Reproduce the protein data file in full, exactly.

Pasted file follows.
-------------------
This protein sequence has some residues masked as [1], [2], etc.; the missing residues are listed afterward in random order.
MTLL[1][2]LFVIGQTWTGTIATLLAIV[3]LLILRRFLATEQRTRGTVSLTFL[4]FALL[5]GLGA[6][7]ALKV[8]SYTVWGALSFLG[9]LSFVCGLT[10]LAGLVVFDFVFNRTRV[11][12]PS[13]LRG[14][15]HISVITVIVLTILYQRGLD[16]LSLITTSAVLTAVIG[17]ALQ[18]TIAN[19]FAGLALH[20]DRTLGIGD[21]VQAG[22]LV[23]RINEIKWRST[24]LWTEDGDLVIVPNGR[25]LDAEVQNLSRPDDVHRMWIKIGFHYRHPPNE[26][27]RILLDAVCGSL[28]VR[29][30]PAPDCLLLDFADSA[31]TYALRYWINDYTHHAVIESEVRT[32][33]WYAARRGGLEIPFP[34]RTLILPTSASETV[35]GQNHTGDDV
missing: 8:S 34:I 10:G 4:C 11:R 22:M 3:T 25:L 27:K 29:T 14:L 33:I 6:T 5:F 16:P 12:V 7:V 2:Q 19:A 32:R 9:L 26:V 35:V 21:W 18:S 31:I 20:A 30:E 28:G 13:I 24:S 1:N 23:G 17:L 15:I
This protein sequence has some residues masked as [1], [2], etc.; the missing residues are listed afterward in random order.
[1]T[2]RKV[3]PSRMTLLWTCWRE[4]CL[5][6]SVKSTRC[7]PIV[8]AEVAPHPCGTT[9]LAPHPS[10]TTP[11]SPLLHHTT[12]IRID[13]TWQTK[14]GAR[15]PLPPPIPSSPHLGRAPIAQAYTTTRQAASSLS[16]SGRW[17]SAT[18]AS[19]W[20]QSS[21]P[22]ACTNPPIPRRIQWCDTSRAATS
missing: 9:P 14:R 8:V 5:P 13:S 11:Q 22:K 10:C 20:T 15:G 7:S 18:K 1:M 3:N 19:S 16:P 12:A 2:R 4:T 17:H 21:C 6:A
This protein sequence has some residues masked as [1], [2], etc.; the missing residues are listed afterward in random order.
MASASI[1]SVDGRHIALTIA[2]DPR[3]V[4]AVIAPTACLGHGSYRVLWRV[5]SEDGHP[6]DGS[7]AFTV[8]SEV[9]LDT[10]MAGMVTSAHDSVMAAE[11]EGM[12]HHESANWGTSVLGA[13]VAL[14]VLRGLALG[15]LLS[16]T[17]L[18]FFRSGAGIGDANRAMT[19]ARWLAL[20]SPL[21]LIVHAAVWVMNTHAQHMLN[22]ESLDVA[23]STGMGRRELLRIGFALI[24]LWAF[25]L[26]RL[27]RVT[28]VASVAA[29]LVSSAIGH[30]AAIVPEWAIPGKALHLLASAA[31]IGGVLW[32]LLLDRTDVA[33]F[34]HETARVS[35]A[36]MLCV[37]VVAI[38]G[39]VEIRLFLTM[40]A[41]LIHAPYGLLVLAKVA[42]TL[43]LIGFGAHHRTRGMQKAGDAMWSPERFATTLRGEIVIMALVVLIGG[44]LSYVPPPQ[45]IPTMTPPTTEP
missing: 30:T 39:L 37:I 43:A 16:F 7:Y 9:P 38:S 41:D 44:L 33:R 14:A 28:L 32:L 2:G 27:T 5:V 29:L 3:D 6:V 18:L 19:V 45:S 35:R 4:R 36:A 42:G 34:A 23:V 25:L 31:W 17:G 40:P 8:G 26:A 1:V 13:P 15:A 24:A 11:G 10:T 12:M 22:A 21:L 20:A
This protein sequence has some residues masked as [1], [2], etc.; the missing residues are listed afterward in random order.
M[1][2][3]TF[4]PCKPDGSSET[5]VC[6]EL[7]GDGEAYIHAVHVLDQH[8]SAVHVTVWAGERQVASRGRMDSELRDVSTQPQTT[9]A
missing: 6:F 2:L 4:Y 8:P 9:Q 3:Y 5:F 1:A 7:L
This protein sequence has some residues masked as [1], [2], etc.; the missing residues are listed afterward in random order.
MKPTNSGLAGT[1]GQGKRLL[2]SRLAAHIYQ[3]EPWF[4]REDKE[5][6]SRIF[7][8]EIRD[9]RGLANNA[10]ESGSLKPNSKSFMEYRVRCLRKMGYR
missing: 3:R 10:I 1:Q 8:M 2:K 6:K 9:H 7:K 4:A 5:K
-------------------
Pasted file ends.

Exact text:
This protein sequence has some residues masked as [1], [2], etc.; the missing residues are listed afterward in random order.
MTLL[1][2]LFVIGQTWTGTIATLLAIV[3]LLILRRFLATEQRTRGTVSLTFL[4]FALL[5]GLGA[6][7]ALKV[8]SYTVWGALSFLG[9]LSFVCGLT[10]LAGLVVFDFVFNRTRV[11][12]PS[13]LRG[14][15]HISVITVIVLTILYQRGLD[16]LSLITTSAVLTAVIG[17]ALQ[18]TIAN[19]FAGLALH[20]DRTLGIGD[21]VQAG[22]LV[23]RINEIKWRST[24]LWTEDGDLVIVPNGR[25]LDAEVQNLSRPDDVHRMWIKIGFHYRHPPNE[26][27]RILLDAVCGSL[28]VR[29][30]PAPDCLLLDFADSA[31]TYALRYWINDYTHHAVIESEVRT[32][33]WYAARRGGLEIPFP[34]RTLILPTSASETV[35]GQNHTGDDV
missing: 8:S 34:I 10:G 4:C 11:R 22:M 3:T 25:L 27:K 29:T 14:L 33:I 6:T 5:F 16:P 12:V 7:V 2:Q 19:A 32:R 9:L 26:V 35:V 21:W 18:S 31:I 20:A 30:E 28:G 13:I 24:S 1:N 23:G 17:L 15:I
This protein sequence has some residues masked as [1], [2], etc.; the missing residues are listed afterward in random order.
[1]T[2]RKV[3]PSRMTLLWTCWRE[4]CL[5][6]SVKSTRC[7]PIV[8]AEVAPHPCGTT[9]LAPHPS[10]TTP[11]SPLLHHTT[12]IRID[13]TWQTK[14]GAR[15]PLPPPIPSSPHLGRAPIAQAYTTTRQAASSLS[16]SGRW[17]SAT[18]AS[19]W[20]QSS[21]P[22]ACTNPPIPRRIQWCDTSRAATS
missing: 9:P 14:R 8:V 5:P 13:S 11:Q 22:K 10:C 20:T 15:G 7:S 18:K 1:M 3:N 19:S 16:P 12:A 2:R 4:T 17:H 21:C 6:A
This protein sequence has some residues masked as [1], [2], etc.; the missing residues are listed afterward in random order.
MASASI[1]SVDGRHIALTIA[2]DPR[3]V[4]AVIAPTACLGHGSYRVLWRV[5]SEDGHP[6]DGS[7]AFTV[8]SEV[9]LDT[10]MAGMVTSAHDSVMAAE[11]EGM[12]HHESANWGTSVLGA[13]VAL[14]VLRGLALG[15]LLS[16]T[17]L[18]FFRSGAGIGDANRAMT[19]ARWLAL[20]SPL[21]LIVHAAVWVMNTHAQHMLN[22]ESLDVA[23]STGMGRRELLRIGFALI[24]LWAF[25]L[26]RL[27]RVT[28]VASVAA[29]LVSSAIGH[30]AAIVPEWAIPGKALHLLASAA[31]IGGVLW[32]LLLDRTDVA[33]F[34]HETARVS[35]A[36]MLCV[37]VVAI[38]G[39]VEIRLFLTM[40]A[41]LIHAPYGLLVLAKVA[42]TL[43]LIGFGAHHRTRGMQKAGDAMWSPERFATTLRGEIVIMALVVLIGG[44]LSYVPPPQ[45]IPTMTPPTTEP
missing: 30:T 39:L 37:I 43:A 16:F 7:Y 9:P 38:S 41:D 44:L 33:R 14:A 28:L 32:L 2:G 27:T 5:V 29:L 3:D 6:V 18:L 19:V 45:S 35:R 4:R 36:A 42:G 34:A 23:V 25:L 31:W 17:G 40:P 8:G 26:A 1:V 13:P 15:A 24:A 11:G 10:T 12:M 22:A 21:L 20:A
This protein sequence has some residues masked as [1], [2], etc.; the missing residues are listed afterward in random order.
M[1][2][3]TF[4]PCKPDGSSET[5]VC[6]EL[7]GDGEAYIHAVHVLDQH[8]SAVHVTVWAGERQVASRGRMDSELRDVSTQPQTT[9]A
missing: 6:F 2:L 4:Y 8:P 9:Q 3:Y 5:F 1:A 7:L
This protein sequence has some residues masked as [1], [2], etc.; the missing residues are listed afterward in random order.
MKPTNSGLAGT[1]GQGKRLL[2]SRLAAHIYQ[3]EPWF[4]REDKE[5][6]SRIF[7][8]EIRD[9]RGLANNA[10]ESGSLKPNSKSFMEYRVRCLRKMGYR
missing: 3:R 10:I 1:Q 8:M 2:K 6:K 9:H 7:K 4:A 5:K